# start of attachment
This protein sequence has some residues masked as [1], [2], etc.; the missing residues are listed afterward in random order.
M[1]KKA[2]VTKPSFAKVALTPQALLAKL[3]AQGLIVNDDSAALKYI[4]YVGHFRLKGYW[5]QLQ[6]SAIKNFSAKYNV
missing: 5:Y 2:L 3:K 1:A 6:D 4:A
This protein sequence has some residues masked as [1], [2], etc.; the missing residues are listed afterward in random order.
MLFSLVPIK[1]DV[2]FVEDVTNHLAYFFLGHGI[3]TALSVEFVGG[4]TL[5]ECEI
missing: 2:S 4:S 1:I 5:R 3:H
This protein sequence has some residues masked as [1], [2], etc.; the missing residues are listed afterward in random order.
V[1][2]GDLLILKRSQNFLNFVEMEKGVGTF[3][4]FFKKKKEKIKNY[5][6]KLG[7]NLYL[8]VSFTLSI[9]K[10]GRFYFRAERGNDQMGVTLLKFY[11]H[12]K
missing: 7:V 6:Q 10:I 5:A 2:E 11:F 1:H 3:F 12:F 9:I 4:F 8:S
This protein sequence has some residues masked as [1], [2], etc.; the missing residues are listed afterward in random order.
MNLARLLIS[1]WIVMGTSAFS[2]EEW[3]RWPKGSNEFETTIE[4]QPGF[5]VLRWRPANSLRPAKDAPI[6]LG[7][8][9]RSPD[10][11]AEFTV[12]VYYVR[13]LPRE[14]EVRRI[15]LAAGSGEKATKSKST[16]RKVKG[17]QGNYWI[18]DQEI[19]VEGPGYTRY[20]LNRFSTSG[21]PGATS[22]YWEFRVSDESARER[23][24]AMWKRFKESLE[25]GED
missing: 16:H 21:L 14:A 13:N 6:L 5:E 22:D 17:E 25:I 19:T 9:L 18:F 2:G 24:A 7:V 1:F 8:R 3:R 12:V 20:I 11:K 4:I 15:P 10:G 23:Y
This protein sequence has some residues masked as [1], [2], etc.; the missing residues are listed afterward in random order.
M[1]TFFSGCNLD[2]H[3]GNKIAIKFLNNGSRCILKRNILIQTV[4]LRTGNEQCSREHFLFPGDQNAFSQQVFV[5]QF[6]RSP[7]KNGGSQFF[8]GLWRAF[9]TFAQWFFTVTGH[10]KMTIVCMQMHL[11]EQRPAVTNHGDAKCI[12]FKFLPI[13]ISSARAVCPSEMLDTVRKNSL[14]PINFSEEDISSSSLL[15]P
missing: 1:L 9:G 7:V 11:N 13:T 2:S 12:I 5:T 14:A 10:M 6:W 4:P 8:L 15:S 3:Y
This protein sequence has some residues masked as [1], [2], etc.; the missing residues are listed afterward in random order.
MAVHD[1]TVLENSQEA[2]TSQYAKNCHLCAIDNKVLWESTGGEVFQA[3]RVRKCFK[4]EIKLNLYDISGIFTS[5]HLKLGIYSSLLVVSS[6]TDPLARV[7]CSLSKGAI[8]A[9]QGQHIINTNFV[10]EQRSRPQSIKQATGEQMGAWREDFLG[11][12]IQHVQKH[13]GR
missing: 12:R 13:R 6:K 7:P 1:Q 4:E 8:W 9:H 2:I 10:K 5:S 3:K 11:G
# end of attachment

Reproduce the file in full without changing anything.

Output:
This protein sequence has some residues masked as [1], [2], etc.; the missing residues are listed afterward in random order.
M[1]KKA[2]VTKPSFAKVALTPQALLAKL[3]AQGLIVNDDSAALKYI[4]YVGHFRLKGYW[5]QLQ[6]SAIKNFSAKYNV
missing: 5:Y 2:L 3:K 1:A 6:D 4:A
This protein sequence has some residues masked as [1], [2], etc.; the missing residues are listed afterward in random order.
MLFSLVPIK[1]DV[2]FVEDVTNHLAYFFLGHGI[3]TALSVEFVGG[4]TL[5]ECEI
missing: 2:S 4:S 1:I 5:R 3:H
This protein sequence has some residues masked as [1], [2], etc.; the missing residues are listed afterward in random order.
V[1][2]GDLLILKRSQNFLNFVEMEKGVGTF[3][4]FFKKKKEKIKNY[5][6]KLG[7]NLYL[8]VSFTLSI[9]K[10]GRFYFRAERGNDQMGVTLLKFY[11]H[12]K
missing: 7:V 6:Q 10:I 5:A 2:E 11:F 1:H 3:F 12:F 9:I 4:F 8:S
This protein sequence has some residues masked as [1], [2], etc.; the missing residues are listed afterward in random order.
MNLARLLIS[1]WIVMGTSAFS[2]EEW[3]RWPKGSNEFETTIE[4]QPGF[5]VLRWRPANSLRPAKDAPI[6]LG[7][8][9]RSPD[10][11]AEFTV[12]VYYVR[13]LPRE[14]EVRRI[15]LAAGSGEKATKSKST[16]RKVKG[17]QGNYWI[18]DQEI[19]VEGPGYTRY[20]LNRFSTSG[21]PGATS[22]YWEFRVSDESARER[23][24]AMWKRFKESLE[25]GED
missing: 16:H 21:L 14:A 13:N 6:L 5:E 22:D 17:E 25:I 19:T 9:L 18:F 2:G 24:A 7:V 1:F 8:R 3:R 12:V 20:I 11:K 4:I 15:P 10:G 23:Y
This protein sequence has some residues masked as [1], [2], etc.; the missing residues are listed afterward in random order.
M[1]TFFSGCNLD[2]H[3]GNKIAIKFLNNGSRCILKRNILIQTV[4]LRTGNEQCSREHFLFPGDQNAFSQQVFV[5]QF[6]RSP[7]KNGGSQFF[8]GLWRAF[9]TFAQWFFTVTGH[10]KMTIVCMQMHL[11]EQRPAVTNHGDAKCI[12]FKFLPI[13]ISSARAVCPSEMLDTVRKNSL[14]PINFSEEDISSSSLL[15]P
missing: 1:L 9:G 7:V 11:N 13:T 2:S 12:I 5:T 14:A 10:M 6:W 4:P 8:L 15:S 3:Y
This protein sequence has some residues masked as [1], [2], etc.; the missing residues are listed afterward in random order.
MAVHD[1]TVLENSQEA[2]TSQYAKNCHLCAIDNKVLWESTGGEVFQA[3]RVRKCFK[4]EIKLNLYDISGIFTS[5]HLKLGIYSSLLVVSS[6]TDPLARV[7]CSLSKGAI[8]A[9]QGQHIINTNFV[10]EQRSRPQSIKQATGEQMGAWREDFLG[11][12]IQHVQKH[13]GR
missing: 12:R 13:R 6:K 7:P 1:Q 4:E 8:W 9:H 2:I 10:K 5:S 3:K 11:G